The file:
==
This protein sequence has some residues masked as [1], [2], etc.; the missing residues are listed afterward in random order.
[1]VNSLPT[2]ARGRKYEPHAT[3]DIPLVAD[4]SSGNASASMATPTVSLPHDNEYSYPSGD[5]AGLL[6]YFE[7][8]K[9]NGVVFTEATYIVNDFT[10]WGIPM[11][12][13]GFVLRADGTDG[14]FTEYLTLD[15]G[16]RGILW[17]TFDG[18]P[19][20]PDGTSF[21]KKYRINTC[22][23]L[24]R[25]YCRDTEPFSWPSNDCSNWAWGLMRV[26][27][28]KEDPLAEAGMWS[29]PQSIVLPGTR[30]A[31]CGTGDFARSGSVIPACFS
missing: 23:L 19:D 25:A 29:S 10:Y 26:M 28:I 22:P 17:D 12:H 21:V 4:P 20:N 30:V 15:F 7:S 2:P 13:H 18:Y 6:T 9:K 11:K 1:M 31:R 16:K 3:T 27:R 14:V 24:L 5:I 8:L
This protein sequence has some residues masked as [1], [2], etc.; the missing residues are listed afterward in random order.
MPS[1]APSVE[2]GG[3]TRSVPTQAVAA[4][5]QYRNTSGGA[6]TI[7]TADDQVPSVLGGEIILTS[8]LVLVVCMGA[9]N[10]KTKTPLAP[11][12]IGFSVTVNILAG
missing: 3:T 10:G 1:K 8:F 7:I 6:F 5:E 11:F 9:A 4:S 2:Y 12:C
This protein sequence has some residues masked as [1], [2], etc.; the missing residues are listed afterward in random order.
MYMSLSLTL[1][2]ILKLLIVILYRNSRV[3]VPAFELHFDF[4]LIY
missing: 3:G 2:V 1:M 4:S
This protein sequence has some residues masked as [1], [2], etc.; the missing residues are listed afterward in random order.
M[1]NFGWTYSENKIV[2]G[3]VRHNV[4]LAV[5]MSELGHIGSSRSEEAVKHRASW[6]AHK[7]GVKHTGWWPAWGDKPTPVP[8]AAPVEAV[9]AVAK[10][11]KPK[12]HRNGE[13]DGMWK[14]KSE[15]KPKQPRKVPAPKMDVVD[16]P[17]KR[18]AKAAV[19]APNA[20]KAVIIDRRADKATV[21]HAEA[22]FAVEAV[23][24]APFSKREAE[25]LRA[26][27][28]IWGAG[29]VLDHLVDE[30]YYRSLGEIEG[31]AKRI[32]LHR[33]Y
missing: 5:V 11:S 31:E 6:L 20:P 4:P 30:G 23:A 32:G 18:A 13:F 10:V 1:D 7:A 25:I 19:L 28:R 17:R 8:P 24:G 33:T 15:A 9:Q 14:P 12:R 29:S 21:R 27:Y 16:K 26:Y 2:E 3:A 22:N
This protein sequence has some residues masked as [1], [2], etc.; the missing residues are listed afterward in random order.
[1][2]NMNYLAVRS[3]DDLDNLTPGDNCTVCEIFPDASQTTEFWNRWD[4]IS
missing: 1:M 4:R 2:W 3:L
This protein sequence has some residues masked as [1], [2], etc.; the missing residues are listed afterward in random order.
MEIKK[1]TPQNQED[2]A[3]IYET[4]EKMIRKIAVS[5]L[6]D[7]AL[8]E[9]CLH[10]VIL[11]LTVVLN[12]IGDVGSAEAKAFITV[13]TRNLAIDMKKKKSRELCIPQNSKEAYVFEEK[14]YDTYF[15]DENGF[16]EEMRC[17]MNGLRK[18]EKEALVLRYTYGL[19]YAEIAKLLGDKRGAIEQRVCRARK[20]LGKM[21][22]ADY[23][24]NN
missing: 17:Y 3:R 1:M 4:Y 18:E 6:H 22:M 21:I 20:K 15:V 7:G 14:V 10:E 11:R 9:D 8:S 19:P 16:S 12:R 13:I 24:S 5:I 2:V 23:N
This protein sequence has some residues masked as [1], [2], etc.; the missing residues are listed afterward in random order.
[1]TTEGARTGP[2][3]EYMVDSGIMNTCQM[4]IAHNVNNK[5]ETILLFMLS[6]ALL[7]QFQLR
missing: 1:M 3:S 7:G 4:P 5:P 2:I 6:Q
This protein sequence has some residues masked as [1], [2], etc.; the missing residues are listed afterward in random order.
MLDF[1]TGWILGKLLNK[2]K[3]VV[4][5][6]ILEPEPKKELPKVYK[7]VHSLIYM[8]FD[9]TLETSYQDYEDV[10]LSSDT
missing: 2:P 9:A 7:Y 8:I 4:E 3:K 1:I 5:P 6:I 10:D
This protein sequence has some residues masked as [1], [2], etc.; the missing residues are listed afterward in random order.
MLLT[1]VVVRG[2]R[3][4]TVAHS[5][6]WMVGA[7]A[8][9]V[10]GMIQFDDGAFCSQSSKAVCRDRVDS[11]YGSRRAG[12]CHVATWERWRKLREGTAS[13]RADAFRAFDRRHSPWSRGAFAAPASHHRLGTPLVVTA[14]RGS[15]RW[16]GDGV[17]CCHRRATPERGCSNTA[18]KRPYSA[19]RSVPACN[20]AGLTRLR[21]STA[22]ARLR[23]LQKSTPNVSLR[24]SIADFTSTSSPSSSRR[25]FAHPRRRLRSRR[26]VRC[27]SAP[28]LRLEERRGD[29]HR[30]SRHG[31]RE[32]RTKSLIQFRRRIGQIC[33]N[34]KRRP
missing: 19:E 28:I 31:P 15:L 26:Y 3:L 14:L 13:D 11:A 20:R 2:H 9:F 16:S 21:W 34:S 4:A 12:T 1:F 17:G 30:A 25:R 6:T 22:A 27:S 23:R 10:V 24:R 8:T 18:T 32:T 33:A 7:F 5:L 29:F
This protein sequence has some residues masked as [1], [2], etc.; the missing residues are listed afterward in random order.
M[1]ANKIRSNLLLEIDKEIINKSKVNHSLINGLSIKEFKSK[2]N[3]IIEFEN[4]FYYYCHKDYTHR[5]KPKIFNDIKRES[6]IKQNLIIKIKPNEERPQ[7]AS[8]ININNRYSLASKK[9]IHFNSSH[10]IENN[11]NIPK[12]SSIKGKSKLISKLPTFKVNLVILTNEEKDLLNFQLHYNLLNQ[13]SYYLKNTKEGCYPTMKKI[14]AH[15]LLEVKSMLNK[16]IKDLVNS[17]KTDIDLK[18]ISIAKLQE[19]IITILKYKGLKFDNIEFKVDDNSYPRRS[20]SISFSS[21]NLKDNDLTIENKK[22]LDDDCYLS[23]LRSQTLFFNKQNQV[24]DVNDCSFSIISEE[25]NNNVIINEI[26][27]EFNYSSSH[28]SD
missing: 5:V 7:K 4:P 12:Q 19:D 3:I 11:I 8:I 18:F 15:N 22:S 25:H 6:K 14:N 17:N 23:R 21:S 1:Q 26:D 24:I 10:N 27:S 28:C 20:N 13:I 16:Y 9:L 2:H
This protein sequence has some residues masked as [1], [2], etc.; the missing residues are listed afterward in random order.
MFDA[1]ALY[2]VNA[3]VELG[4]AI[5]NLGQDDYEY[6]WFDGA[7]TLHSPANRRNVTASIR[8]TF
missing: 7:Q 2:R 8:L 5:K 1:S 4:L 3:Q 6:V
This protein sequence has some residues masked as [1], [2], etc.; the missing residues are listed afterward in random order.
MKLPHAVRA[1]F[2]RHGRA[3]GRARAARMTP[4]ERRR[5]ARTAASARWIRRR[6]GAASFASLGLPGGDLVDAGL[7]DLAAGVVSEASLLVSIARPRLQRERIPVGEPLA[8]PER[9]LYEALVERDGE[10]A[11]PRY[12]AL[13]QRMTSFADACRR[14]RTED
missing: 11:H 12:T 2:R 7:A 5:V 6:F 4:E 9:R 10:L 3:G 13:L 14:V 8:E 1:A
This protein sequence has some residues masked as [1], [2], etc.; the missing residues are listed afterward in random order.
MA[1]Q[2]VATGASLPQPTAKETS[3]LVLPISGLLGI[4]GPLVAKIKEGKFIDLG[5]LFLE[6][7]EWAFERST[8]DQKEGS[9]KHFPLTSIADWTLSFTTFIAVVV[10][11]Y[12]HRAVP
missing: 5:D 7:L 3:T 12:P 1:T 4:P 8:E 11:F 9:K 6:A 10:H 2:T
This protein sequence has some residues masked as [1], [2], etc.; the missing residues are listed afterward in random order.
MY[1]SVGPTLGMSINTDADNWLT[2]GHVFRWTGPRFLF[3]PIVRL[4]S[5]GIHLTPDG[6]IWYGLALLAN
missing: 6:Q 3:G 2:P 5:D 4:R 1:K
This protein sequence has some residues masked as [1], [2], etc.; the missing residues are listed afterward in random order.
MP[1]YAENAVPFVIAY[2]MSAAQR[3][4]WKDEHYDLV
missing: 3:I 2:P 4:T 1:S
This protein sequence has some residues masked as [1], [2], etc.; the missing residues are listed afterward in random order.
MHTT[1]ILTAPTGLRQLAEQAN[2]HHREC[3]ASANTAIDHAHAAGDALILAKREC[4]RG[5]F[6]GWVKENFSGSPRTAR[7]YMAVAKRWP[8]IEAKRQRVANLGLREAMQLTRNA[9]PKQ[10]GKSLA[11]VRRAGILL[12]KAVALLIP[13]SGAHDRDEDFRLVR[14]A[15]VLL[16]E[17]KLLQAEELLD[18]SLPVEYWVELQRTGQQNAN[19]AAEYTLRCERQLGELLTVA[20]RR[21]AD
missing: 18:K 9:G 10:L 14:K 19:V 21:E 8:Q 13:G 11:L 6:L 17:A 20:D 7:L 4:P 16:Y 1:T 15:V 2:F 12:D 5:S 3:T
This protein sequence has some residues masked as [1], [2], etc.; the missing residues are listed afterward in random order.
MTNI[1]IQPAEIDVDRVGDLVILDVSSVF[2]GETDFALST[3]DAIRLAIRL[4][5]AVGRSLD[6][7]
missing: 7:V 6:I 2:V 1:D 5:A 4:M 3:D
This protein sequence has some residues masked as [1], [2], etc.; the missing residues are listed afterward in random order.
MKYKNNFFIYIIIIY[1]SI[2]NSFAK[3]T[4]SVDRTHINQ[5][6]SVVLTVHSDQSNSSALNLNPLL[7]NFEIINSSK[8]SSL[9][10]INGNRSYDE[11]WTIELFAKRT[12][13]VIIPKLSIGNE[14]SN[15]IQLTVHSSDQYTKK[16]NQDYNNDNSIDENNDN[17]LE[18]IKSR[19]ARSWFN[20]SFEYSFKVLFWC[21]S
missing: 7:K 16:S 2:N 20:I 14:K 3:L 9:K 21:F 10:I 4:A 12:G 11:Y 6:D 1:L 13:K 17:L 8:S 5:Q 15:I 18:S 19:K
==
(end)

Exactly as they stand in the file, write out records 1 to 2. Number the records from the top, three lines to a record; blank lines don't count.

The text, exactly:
This protein sequence has some residues masked as [1], [2], etc.; the missing residues are listed afterward in random order.
[1]VNSLPT[2]ARGRKYEPHAT[3]DIPLVAD[4]SSGNASASMATPTVSLPHDNEYSYPSGD[5]AGLL[6]YFE[7][8]K[9]NGVVFTEATYIVNDFT[10]WGIPM[11][12][13]GFVLRADGTDG[14]FTEYLTLD[15]G[16]RGILW[17]TFDG[18]P[19][20]PDGTSF[21]KKYRINTC[22][23]L[24]R[25]YCRDTEPFSWPSNDCSNWAWGLMRV[26][27][28]KEDPLAEAGMWS[29]PQSIVLPGTR[30]A[31]CGTGDFARSGSVIPACFS
missing: 23:L 19:D 25:A 29:S 10:Y 26:M 28:I 22:P 17:D 12:H 21:V 4:P 20:N 30:V 15:F 7:S 2:P 13:H 18:Y 6:T 9:K 11:K 1:M 31:R 16:K 3:T 27:R 14:V 24:L 5:I 8:L
This protein sequence has some residues masked as [1], [2], etc.; the missing residues are listed afterward in random order.
MPS[1]APSVE[2]GG[3]TRSVPTQAVAA[4][5]QYRNTSGGA[6]TI[7]TADDQVPSVLGGEIILTS[8]LVLVVCMGA[9]N[10]KTKTPLAP[11][12]IGFSVTVNILAG
missing: 3:T 10:G 1:K 8:F 7:I 6:F 5:E 11:F 9:A 4:S 2:Y 12:C